Eastern Europe has “long ago been imagined, discovered, claimed, and set apart” (Wolff 1994: 143). The East-West division of Europe, rooted in the logic of the Western enlightenment, has framed the region and affected livelihoods throughout the Cold War, the post-1989 shock therapy, the EU enlargement and more recently, during the Covid-19 outbreaks among Eastern European workers in Germany. This course will address this ‘invented’ yet ‘lived’ cartography and reimagine Eastern Europe through material and visual culture.
Highlighting the relations between people, images and ‘things’, the course will be structured thematically It will focus on pressing contemporary social issues, including mobilities and borders, memory and heritage, architecture and everyday life, consumption, nationalism and gender, and the Anthropocene. With examples based in the region, the course will deploy ethnographic cases, film, media, urban and curatorial methods. Although the ethnographic focus is on Eastern Europe, the material culture approaches are very relevant for the wider research areas of European Ethnology and Social Anthropology.
The course will be taught synchronously on Zoom (TBC). The seminar will be in English as will be the readings. However, students are welcome to speak German in class as well as submit their course requirements as well as their MAPs in German. Lecture slides and notes will be available to course participants.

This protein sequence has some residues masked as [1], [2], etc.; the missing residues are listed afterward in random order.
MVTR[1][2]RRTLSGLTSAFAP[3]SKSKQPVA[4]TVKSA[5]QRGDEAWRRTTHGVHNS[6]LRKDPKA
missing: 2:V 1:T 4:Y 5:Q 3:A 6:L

Students are encouraged to contact the lecturer about additional learning needs: Magdalena.firstname.lastname@example.org
Boym, Svetlana (1994). Common places. Harvard University Press.
Drazin, A. (2002). Chasing moths: cleanliness, intimacy and progress in Romania. In: Humphrey, C., & Mandel, R. (Eds.). (2020). Markets and moralities: ethnographies of postsocialism. Routledge, 101-126.
Dzenovska, D. (2018). Emptiness and its futures: Staying and leaving as tactics of life in Latvia. Focaal, 2018(80), 16-29.
Fehérváry, K. (2002). American kitchens, luxury bathrooms, and the search for a 'normal' life in postsocialist Hungary. Ethnos, 67(3), 369-400.
Filipović, A. (2019). Three bugs in the city: urban ecology and multispecies relationality in postsocialist Belgrade. Contemporary Social Science, 1-14.
Jansen, S. (2013). People and things in the ethnography of borders: materialising the division of Sarajevo. Social Anthropology, 21(1), 23-37.
Pakier, M., & Wawrzyniak, J. (2016). Memory and Change in Eastern Europe. How Special?. Memory and Change in Eastern Europe, 1-20.
Todorova, Maria. imagining the Balkans. Oxford University Press, 2009.
Wolff, L. (1994). Inventing Eastern Europe: The map of civilization on the mind of the Enlightenment. Stanford University Press.